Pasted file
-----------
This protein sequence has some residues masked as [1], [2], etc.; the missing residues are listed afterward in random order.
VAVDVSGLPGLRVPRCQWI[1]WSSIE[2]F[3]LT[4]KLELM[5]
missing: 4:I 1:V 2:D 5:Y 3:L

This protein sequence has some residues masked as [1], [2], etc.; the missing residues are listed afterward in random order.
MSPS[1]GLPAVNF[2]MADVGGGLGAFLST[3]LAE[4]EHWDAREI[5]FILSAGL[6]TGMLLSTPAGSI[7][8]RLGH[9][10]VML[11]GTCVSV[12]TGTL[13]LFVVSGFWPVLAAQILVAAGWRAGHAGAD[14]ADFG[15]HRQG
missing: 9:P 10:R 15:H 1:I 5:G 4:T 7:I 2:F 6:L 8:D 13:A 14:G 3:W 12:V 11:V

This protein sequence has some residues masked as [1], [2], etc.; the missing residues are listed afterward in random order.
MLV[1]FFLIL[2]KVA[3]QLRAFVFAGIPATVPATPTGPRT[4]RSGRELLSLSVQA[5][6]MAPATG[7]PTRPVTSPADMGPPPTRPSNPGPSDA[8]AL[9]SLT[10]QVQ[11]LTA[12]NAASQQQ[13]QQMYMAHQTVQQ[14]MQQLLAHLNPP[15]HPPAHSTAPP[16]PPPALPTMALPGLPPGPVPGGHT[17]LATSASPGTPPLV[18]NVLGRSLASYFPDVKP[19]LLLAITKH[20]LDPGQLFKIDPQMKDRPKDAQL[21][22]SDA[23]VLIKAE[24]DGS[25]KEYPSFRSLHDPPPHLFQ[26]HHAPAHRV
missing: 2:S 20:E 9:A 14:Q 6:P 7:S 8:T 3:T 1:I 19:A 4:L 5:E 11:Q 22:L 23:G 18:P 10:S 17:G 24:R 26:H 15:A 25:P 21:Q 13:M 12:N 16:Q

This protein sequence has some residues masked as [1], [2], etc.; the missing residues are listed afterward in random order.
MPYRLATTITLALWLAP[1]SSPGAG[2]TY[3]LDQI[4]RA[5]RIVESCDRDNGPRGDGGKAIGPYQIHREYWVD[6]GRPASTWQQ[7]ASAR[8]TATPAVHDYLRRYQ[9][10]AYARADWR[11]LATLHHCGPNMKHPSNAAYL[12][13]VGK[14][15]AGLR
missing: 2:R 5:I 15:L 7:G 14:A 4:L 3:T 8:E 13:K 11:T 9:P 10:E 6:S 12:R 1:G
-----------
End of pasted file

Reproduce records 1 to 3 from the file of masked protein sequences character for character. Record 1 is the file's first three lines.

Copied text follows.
This protein sequence has some residues masked as [1], [2], etc.; the missing residues are listed afterward in random order.
VAVDVSGLPGLRVPRCQWI[1]WSSIE[2]F[3]LT[4]KLELM[5]
missing: 4:I 1:V 2:D 5:Y 3:L

This protein sequence has some residues masked as [1], [2], etc.; the missing residues are listed afterward in random order.
MSPS[1]GLPAVNF[2]MADVGGGLGAFLST[3]LAE[4]EHWDAREI[5]FILSAGL[6]TGMLLSTPAGSI[7][8]RLGH[9][10]VML[11]GTCVSV[12]TGTL[13]LFVVSGFWPVLAAQILVAAGWRAGHAGAD[14]ADFG[15]HRQG
missing: 9:P 10:R 15:H 1:I 5:G 4:T 7:I 2:F 6:L 8:D 13:A 14:G 3:W 12:V 11:V

This protein sequence has some residues masked as [1], [2], etc.; the missing residues are listed afterward in random order.
MLV[1]FFLIL[2]KVA[3]QLRAFVFAGIPATVPATPTGPRT[4]RSGRELLSLSVQA[5][6]MAPATG[7]PTRPVTSPADMGPPPTRPSNPGPSDA[8]AL[9]SLT[10]QVQ[11]LTA[12]NAASQQQ[13]QQMYMAHQTVQQ[14]MQQLLAHLNPP[15]HPPAHSTAPP[16]PPPALPTMALPGLPPGPVPGGHT[17]LATSASPGTPPLV[18]NVLGRSLASYFPDVKP[19]LLLAITKH[20]LDPGQLFKIDPQMKDRPKDAQL[21][22]SDA[23]VLIKAE[24]DGS[25]KEYPSFRSLHDPPPHLFQ[26]HHAPAHRV
missing: 2:S 20:E 9:A 14:Q 6:P 7:S 8:T 3:T 1:I 19:A 4:L 5:E 11:Q 22:L 23:G 18:P 10:S 17:G 24:R 26:H 15:A 25:P 21:Q 13:M 12:N 16:Q